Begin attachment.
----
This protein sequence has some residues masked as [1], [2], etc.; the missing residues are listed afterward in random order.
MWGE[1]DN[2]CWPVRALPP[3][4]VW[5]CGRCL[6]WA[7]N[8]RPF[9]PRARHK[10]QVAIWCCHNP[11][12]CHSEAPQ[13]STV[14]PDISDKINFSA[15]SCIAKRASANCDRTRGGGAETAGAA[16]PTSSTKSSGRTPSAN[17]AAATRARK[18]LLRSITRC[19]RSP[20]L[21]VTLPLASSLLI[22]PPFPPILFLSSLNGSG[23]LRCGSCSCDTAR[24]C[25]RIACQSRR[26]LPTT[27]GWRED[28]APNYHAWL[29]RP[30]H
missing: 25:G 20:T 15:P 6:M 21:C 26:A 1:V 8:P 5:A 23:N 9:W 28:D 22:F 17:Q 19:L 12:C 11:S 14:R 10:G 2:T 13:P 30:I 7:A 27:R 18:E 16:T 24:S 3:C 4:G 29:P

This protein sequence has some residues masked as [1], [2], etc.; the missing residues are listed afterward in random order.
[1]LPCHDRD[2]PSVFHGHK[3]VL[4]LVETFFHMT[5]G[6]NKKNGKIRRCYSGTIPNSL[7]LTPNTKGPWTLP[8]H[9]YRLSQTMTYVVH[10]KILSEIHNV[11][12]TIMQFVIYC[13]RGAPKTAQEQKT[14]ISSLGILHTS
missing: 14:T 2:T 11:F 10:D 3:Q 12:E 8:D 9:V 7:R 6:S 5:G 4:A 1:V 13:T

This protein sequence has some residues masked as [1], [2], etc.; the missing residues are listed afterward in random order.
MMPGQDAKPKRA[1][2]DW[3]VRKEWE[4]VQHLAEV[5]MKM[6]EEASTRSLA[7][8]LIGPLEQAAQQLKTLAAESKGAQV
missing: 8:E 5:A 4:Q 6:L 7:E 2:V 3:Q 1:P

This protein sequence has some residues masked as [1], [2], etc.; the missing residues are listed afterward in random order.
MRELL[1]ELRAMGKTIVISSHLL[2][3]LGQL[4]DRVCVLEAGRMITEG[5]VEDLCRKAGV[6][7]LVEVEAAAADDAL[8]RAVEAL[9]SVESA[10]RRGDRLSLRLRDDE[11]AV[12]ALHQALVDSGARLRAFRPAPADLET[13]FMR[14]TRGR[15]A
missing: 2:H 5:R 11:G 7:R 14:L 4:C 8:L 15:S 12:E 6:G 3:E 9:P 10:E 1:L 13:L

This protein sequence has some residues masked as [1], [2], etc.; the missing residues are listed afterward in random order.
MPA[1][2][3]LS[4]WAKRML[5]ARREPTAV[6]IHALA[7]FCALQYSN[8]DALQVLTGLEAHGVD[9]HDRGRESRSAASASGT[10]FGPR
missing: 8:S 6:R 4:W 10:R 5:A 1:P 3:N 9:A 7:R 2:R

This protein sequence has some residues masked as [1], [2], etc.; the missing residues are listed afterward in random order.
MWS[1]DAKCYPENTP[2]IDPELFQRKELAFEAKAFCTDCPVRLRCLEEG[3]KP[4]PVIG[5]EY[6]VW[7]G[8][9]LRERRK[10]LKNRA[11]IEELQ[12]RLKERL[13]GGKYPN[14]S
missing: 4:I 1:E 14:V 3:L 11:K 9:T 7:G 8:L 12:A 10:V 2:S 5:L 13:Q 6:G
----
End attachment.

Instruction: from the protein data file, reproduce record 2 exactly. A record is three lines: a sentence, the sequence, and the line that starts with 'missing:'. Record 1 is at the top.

This protein sequence has some residues masked as [1], [2], etc.; the missing residues are listed afterward in random order.
[1]LPCHDRD[2]PSVFHGHK[3]VL[4]LVETFFHMT[5]G[6]NKKNGKIRRCYSGTIPNSL[7]LTPNTKGPWTLP[8]H[9]YRLSQTMTYVVH[10]KILSEIHNV[11][12]TIMQFVIYC[13]RGAPKTAQEQKT[14]ISSLGILHTS
missing: 14:T 2:T 11:F 10:D 3:Q 12:E 8:D 9:V 7:R 6:S 5:G 4:A 1:V 13:T